Weber said the health department also partnered with the nursing departments at Joliet Junior College, Lewis University in Romeoville and Rasmussen University in Romeoville. Oftentimes students rotated through the different stations at these vaccine clinics, Weber said. This way, they all learned how to prepare the vaccine, to “draw it up,” deliver it and monitor for adverse reactions, she added. “All the nursing students were so eager to jump in wherever they were needed, which has been awesome,” Weber said.
Over time, other independent pharmacies also began carrying the COVID-19 vaccine, such as J.D. Brown in Joliet, which offers Moderna. Even so, Weber said she always appreciated KODOCARE’s willingness to “jump onboard when needed.” “I knew if I was struggling with too many requests coming in, I could call and say, ‘Hey, this is what I have,’” Weber said. “If they were booked, we worked around that. They were always honest with us.”
All 3 vaccines and current vaccination plans
Over the past few months, Kodiak said he’s also helped out at clinics at schools and workplaces, ensuring staff on all three shifts who wanted a vaccine received one, he said.
KODOCARE Pharmacy and the University of St. Francis also partnered with the Diocese of Joliet to vaccinate its staff, according to a March 11 Herald-News story.
KODOCARE now offers all three FDA-approved vaccines: Pfizer (ages 12 and up), Moderna and Janssen, Kodiak said. People can make an appointment or simply receive the vaccine by walking into the pharmacy or pulling up to the curb, Kodiak said. A representative will visit the homes of people who can’t get out, he added.
Even with the rise of the Delta variant – and now the Delta plus variant – Kodiak feels it is not too late to get vaccinated. “Anyone who has questions, please ask them,” Kodiak said.
Kodiak said his biggest concern for him and other health professionals is that the COVID variants will learn to evade “everything we throw at them.”
“It’s what keeps us up at night,” Kodiak said. “So please, please, please get vaccinated.”
Program Notices & Reminders – Expanded Information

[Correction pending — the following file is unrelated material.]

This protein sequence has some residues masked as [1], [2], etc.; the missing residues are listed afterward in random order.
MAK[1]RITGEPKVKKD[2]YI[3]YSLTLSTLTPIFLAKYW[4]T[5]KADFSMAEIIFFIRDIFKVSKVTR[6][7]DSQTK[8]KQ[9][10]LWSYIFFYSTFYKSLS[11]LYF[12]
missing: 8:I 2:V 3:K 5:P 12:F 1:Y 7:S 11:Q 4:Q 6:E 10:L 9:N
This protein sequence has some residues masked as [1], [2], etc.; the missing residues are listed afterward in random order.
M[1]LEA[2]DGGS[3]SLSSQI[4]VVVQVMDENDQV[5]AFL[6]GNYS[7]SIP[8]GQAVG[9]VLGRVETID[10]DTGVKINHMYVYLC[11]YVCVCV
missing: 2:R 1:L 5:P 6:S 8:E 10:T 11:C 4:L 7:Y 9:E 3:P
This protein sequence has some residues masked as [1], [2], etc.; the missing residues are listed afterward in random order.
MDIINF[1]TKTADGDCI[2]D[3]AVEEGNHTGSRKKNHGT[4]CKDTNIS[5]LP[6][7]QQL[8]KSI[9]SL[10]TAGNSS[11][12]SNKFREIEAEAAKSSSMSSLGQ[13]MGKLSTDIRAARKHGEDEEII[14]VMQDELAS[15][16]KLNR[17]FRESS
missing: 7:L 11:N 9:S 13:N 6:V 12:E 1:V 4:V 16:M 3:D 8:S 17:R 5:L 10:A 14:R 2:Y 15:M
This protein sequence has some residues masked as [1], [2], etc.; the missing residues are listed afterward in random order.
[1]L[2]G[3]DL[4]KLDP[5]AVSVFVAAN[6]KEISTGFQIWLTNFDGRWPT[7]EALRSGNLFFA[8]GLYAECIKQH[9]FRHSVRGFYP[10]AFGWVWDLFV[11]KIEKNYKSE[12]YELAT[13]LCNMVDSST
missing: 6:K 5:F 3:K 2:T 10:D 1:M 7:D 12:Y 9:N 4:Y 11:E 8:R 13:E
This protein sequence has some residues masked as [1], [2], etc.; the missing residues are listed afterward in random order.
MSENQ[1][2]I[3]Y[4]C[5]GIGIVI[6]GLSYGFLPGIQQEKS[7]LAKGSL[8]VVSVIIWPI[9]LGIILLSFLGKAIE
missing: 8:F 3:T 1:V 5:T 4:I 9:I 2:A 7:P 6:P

|Webinar: PPP Forgiveness and other COVID-19 Relief Programs, including Employee Retention Credit
Wed., Jun. 30, 2021, 12:00 PM ET
Presented by: Elizabeth Milito, Senior Executive Counsel, Legal Foundation, NFIB, Holly Wade, Executive Director, Research Center, NFIB
Join this FREE webinar to hear NFIB’s payroll protection program (PPP) loan experts Beth Milito and Holly Wade explain the PPP loan forgiveness process from the due date of the initial forgiveness application to preparation of Forms 3508, 3508EZ, or 3508S along with required supporting documentation needed to achieve full forgiveness. Listen and learn:
The webinar will also cover interplay between the employee retention credit (ERC) and PPP loan forgiveness and EIDL updates. We’ll conclude the webinar with LIVE Q&A to answer your PPP, ERC, FFCRA, and EIDL questions.
Special Presentation: Small Business Compliance with Department of Labor
The chamber recently joined with Andres Mendez, a Benefits Advisor with the U.S. Department of Labor’s Wage & Hour Division and the Employee Benefits Security Administration for an overview of the COBRA premium assistance under the American Rescue Plan Act of 2021, federal wage and hour laws, and how they are enforced.
Click here to view the special presentation: https://youtu.be/n5tWXm1BDyE
Connect with the Workforce Center
Visit the Workforce Center of Will County’s web page for more information about the programs, services, and activities available for Will County businesses and residents.
Small Business Tax Credit Programs
|Small Disadvantaged Business Contracting Goal News
On June 1, 2021, the centennial of the Tulsa Race Massacre, the Biden-Harris Administration announced new steps to help narrow the racial wealth gap and reinvest in communities that have been left behind by failed policies. Specifically, the Administration is expanding access to two key wealth-creators – small business ownership and homeownership – in communities of color and disadvantaged communities.
Federal Contracting Webinar Series
Do you need help with federal contracting? The ChallengeHER webinar series offers education and training on the federal contracting system. Below is a list of upcoming webinars.
Joliet Region Chamber of Commerce & Industry Staff and Board of Directors
Vice President – Government Affairs
Joliet Region Chamber of Commerce & Industry